But then he brought in the wrong carpet. It was a stripey one, the one we use on the stairs. Not the plain beige one, that we use in bedrooms.

Oh god!! Oh god oh god oh god I've ordered the wrong fucking carpet.

I searched my email, shaking, looking, searching frantically for some indication that this wasn't my fault. But it just completely was. Is. Is my fault. So I now have to re-order the carpet at vast expense and try, for the rest of the day, not to burst into tears about it.

"YOU KNEW I WAS AN IDIOT WHEN YOU MARRIED ME," I screamed pre-emptively and defensively at my husband, who was standing in the kitchen looking at me sympathetically.

Anyway here's a recipe for some cinnamon buns. They're nice.

Cinnamon buns by Edd Kimber
makes 16

For the dough

250ml whole milk
50g butter, plus extra for greasing tin
500g strong white bread flour
30g caster sugar
1 tsp salt
7g fast-action yeast. This is the equivalent of one of those sachets you get in boxes of yeast. I decided instead to use 7g of yeast in a tin, which was past its sell-by date, so the first lot of dough I made didn't rise and I had to throw it away and start again. It's all just going so well in my world at the moment.
1 egg, beaten
veg oil for greasing

For the filling

150g light brown soft sugar
3 tbsp ground cinnamon
60g butter, very soft, plus a bit extra to brush over the buns pre-baking
75g currants

... and some icing sugar. Edd mixes 125g icing sugar with 75 cream cheese and 2 tbsp whole milk. I didn't do this and plain icing is just fine. However, I have tasted this other sort of icing and it is very nice, so if you are so inclined, give it a go.

1 Put the milk and the butter in a small saucepan and heat very gently over the lowest available heat until the butter has melted. Set aside and leave it to cool to a lukewarm temperature.

2 In a bowl, mix together the:

- flour
- sugar
- salt
- yeast

to this add the milk/butter mix and the beaten egg. Mix this round until you have a dough.

3 Flour a surface and knead this for 10 minutes. Ten minutes is a VERY long time, so put a timer on or something because you will want, powerfully, to give up after about 3 minutes.

4 Put the dough in a bowl that is large enough for it to double in size. I do not have a bowl that big so I used a massive saucepan instead. Anyway whatever you use, lightly oil the base and sides.

And NOW stretch some cling film across the top of the pan/bowl in order to form an airtight seal over the dough. I think I am possibly the only person in the world who doesn't know that you are supposed to do this with dough, but I didn't. Maybe you don't know either. Maybe you think, like I used to, that you could just sling a tea-towel over it. No. If you do that air will get to it and form a very thin crust, which will both stop the dough from rising properly and also make it very difficult to shape later.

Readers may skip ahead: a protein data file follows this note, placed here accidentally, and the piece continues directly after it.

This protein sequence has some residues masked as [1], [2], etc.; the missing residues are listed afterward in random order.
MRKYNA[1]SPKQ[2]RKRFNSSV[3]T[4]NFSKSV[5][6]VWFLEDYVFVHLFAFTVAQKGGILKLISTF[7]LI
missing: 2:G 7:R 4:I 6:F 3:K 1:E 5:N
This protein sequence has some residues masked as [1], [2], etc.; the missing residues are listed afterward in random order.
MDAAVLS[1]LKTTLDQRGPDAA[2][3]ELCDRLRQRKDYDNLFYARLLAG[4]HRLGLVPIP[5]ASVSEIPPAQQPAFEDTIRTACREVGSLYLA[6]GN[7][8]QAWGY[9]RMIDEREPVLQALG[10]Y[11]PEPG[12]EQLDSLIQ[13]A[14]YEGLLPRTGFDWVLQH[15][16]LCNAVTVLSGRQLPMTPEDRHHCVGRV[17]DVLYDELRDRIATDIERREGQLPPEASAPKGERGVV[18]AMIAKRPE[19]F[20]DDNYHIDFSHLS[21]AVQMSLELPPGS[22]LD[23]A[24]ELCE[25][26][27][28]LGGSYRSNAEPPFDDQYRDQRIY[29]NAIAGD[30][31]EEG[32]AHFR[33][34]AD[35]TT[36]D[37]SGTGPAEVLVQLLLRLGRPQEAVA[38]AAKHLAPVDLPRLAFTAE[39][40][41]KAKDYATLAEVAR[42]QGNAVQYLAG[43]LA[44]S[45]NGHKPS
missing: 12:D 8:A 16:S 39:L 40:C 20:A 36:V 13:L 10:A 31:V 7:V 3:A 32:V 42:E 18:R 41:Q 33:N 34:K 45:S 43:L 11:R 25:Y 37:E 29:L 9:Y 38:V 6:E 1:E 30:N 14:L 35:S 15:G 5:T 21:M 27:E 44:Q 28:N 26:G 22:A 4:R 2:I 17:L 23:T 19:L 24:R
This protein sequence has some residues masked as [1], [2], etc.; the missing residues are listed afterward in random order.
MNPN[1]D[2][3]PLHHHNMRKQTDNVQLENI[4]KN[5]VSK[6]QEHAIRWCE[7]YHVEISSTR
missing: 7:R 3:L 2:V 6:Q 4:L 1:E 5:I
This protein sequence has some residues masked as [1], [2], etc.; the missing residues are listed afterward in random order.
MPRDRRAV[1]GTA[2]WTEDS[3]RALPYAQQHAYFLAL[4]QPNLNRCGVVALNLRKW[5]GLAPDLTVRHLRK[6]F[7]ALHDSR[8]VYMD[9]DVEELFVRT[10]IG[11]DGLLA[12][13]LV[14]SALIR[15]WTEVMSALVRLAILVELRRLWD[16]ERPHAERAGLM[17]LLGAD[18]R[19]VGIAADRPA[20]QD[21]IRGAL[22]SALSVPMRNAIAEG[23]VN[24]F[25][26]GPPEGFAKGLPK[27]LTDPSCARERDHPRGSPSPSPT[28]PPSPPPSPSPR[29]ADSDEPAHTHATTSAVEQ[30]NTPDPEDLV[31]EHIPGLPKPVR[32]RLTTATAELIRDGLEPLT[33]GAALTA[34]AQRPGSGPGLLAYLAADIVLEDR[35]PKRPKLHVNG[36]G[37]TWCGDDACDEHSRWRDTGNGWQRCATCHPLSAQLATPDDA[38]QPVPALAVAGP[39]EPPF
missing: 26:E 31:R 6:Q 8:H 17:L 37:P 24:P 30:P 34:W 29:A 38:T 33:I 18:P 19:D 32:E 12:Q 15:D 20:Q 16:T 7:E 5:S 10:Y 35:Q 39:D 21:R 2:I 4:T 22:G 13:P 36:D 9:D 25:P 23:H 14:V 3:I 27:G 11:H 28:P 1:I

You're all laughing at me now, I can tell. Go ahead! I don't care! Kick me while I'm down why don't you.

5 Leave the dough to rise in a warm place for 1 hr. While this is happening grease with butter a 23cm x 33cm high sided baking tin. If you, like me, don't have one of these, you can use whatever combination of high-sided baking tins you've got to fit the buns in.

6 Tip your dough out onto a floured surface and roll out to 40x50cm. I ended up using a tape measure for this. The funny thing about rolling out dough like this is that at first you think - how am I going to roll this out to any sort of rectangle shape? If you try the dough sort springs back on itself and will only go into a round shape. But if you keep on rolling it out thinner and thinner it suddenly complies and relaxes into a rounded sort of rectangle. It has to be seen to be believed.

7 Mix the brown sugar and the cinnamon together in a bowl. Now take your 60g of very soft butter and spread the dough with it. Now sprinkle over the sugar mixture and then the currants. Don't be afraid to press all this into the dough reasonably firmly.



8 Now roll all this up into a tight log shape. I'm sure the Bake-Off Masterclasses showed a terribly clever way of doing this, but I missed that episode, so just do this the best way you can see how.